I witness people. I observe them walking. I watch them across the way. I often wonder if they are in pain. I ask myself questions about their day. I imagine what they ate. I don't do this with any attachment of being right or wrong; I don't have much judgement around the story. It is ultimately my story. Sometimes it is a mental fidget or game to play; sometimes it is a conscious practice of observation; sometimes it is for pure enjoyment.
I'll track the movement of their hips, down to their legs and arrive at the feet already assuming/knowing something about their mechanics, their injuries, their shoes. Then I play a game: this or that. And I ask questions. Did they wake up early and pray or press snooze too many times, arriving late? Did they kiss someone goodnight last night or watch television alone? Will they speak to their mother this week? Is she still with us on this planet? Do they feel loved or not? And why not? A great deal of empathy arrives in these moments. I feel a deep understanding that this person has suffered, has celebrated, has grown in, and lost some form of love.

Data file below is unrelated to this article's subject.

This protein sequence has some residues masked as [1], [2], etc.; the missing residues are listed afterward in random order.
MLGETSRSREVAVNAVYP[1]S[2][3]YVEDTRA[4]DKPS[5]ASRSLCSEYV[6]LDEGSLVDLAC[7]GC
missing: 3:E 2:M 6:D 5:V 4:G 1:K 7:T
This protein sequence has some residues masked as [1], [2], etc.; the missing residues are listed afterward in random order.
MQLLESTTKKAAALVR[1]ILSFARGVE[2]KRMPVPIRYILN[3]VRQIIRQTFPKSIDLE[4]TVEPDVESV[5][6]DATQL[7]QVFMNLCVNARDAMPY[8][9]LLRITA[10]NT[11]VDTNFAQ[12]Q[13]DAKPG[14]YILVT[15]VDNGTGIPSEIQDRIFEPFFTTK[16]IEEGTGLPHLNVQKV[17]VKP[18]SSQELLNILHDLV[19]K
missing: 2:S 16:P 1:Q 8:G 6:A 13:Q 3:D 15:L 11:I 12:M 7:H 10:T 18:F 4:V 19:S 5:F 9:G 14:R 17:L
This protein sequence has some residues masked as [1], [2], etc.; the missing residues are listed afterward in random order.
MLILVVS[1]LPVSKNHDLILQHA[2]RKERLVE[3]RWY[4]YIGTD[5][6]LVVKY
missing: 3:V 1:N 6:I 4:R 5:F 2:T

It tugs at something deep within. It can bring tears to my eyes, and a smile to my face. I don't want to fix them with my trained massage hands or give them yoga instruction on their stance. I don't want to scold them about their shoes or tell them to wear a coat. But very often, I do want to give them a hug and look into their eyes and witness their soul, even for a moment, and let them know: I see you.